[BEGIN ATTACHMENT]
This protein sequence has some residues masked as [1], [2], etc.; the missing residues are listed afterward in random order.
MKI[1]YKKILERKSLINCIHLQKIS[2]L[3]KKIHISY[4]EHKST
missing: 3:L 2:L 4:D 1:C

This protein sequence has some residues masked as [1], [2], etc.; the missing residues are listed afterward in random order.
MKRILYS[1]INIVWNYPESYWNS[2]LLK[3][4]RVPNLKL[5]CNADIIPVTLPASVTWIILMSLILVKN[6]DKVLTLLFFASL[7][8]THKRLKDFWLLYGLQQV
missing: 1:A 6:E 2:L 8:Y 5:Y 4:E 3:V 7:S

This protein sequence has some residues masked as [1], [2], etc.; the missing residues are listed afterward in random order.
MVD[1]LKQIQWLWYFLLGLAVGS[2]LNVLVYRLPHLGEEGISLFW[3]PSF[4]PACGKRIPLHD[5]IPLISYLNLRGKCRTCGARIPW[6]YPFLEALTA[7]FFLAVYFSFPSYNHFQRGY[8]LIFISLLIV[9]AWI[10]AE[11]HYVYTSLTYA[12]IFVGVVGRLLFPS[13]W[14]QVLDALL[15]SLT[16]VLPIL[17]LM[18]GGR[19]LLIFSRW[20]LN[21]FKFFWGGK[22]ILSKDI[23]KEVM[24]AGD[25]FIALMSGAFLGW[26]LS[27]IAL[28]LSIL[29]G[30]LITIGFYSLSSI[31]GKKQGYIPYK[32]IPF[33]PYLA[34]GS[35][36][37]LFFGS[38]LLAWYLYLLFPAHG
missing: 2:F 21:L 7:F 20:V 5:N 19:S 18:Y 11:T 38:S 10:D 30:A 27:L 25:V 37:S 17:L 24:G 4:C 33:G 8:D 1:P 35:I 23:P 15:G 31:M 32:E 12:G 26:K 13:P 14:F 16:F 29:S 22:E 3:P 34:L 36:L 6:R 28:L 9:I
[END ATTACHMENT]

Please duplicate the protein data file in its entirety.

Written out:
This protein sequence has some residues masked as [1], [2], etc.; the missing residues are listed afterward in random order.
MKI[1]YKKILERKSLINCIHLQKIS[2]L[3]KKIHISY[4]EHKST
missing: 3:L 2:L 4:D 1:C

This protein sequence has some residues masked as [1], [2], etc.; the missing residues are listed afterward in random order.
MKRILYS[1]INIVWNYPESYWNS[2]LLK[3][4]RVPNLKL[5]CNADIIPVTLPASVTWIILMSLILVKN[6]DKVLTLLFFASL[7][8]THKRLKDFWLLYGLQQV
missing: 1:A 6:E 2:L 8:Y 5:Y 4:E 3:V 7:S

This protein sequence has some residues masked as [1], [2], etc.; the missing residues are listed afterward in random order.
MVD[1]LKQIQWLWYFLLGLAVGS[2]LNVLVYRLPHLGEEGISLFW[3]PSF[4]PACGKRIPLHD[5]IPLISYLNLRGKCRTCGARIPW[6]YPFLEALTA[7]FFLAVYFSFPSYNHFQRGY[8]LIFISLLIV[9]AWI[10]AE[11]HYVYTSLTYA[12]IFVGVVGRLLFPS[13]W[14]QVLDALL[15]SLT[16]VLPIL[17]LM[18]GGR[19]LLIFSRW[20]LN[21]FKFFWGGK[22]ILSKDI[23]KEVM[24]AGD[25]FIALMSGAFLGW[26]LS[27]IAL[28]LSIL[29]G[30]LITIGFYSLSSI[31]GKKQGYIPYK[32]IPF[33]PYLA[34]GS[35][36][37]LFFGS[38]LLAWYLYLLFPAHG
missing: 2:F 21:L 7:F 20:V 5:N 19:S 18:Y 11:T 38:S 10:D 30:A 27:L 25:V 37:S 17:L 24:G 4:C 33:G 8:D 1:P 35:I 23:P 15:G 31:M 32:E 12:G 26:K 13:P 14:F 16:F 29:S 22:E 3:P 34:L 36:L 6:R 28:L 9:I